(A foreword — This is a repeat of a column I wrote a couple of years ago. I am re-printing it because of an incident I witnessed at a restaurant right here in our area recently, whereby the ill-tempered, obnoxious snobs whom I wrote about at the restaurant in North Carolina could have been carbon-copy twins of the two whom I overheard berating a local waitress. I am hopeful they will read this and see the true reflection of themselves that others in that restaurant also saw that day. — Tommy.)

I am normally a patient person, or at least I try very hard to be, and have very little use for whiners, complainers, and chronic, self-centered “me, myself and I” bellyachers.

You know the type ... it wouldn’t matter if Jesus himself came down and handed them a 48-ounce ribeye on a platter of pure gold, it wouldn’t be cooked right .. and then they’d find a hair on the plate!

A couple of years ago, while enroute to help my daughter and her family move from Georgia to North Carolina, I stopped at a Cracker Barrel for breakfast.

While I was sipping on a cup of hot coffee and waiting for “Momma’s Pancake Breakfast” — God’s gift to breakfast lovers! — to arrive, a hostess brought in a couple and seated them at the table next to me.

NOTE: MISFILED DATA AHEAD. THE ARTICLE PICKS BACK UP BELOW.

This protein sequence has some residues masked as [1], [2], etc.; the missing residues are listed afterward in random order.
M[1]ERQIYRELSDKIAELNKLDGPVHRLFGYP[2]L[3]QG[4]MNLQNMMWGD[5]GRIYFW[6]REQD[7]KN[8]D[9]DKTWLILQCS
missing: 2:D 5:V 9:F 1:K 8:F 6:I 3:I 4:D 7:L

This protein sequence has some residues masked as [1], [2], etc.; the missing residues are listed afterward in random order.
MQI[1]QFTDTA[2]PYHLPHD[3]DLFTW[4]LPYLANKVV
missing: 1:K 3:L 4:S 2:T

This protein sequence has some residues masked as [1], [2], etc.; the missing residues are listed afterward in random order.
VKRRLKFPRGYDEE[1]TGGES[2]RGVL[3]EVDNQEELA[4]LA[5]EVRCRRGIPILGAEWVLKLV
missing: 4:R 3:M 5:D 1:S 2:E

Before he even placed his substantial backside in the chair, the man found fault.

“Don’t you have anything that isn’t so crowded?” he demanded.

(There were maybe a dozen people in the place at the time so it wasn’t like it was Grand Central Station.)

Before the hostess could respond, the Mrs. Whiner chimed in.

“You’d think they would space out these tables more to give people more room,” she announced to anyone in earshot. “Oh, just leave us here. We’ll try to keep from being trampled.”

Okaaaaayyy, I thought. This pair of cheerful souls isn’t going to be satisfied with anything that happens here today.

Good guess.

The waitress came over, not a minute after they were seated, and Mr. Loudmouth immediately jumped her case.

Honey,” he said, with sarcastic, condescending emphasis on “Honey”, “were you on break? We’ve been sitting here for a while.”

Really? If they had been there 60 seconds I’d have eaten my coffee cup.

The waitress, bless her, looked to be almost ready to deliver her child, and even though it was early, she had a look on her face of total exhaustion.

She nevertheless apologized profusely for their having to wait and asked if she could bring them something to drink before taking their food orders.

“Coffee,” Mrs. Loudmouth said. “And it better not be cold.”

Mr. Loudmouth echoed his spouse’s drink order.

“Me, too,” he said. “And don’t bother with the creamer.”

Now a lot of my senses may be going south in my older years, but hard of hearing I am not: the man distinctly told her to not bring creamer.

She came back not two minutes later with the coffee.

“And is there a reason I don’t get creamer?” he demanded.

The poor girl just looked at him, flabbergasted, and again apologized, as she walked back to get creamer.

I was sitting there shaking my head to myself when Mr. Loudmouth said to Mrs. Loudmouth, “I’ll just bet she’s not married. Another welfare kid to feed, no doubt.”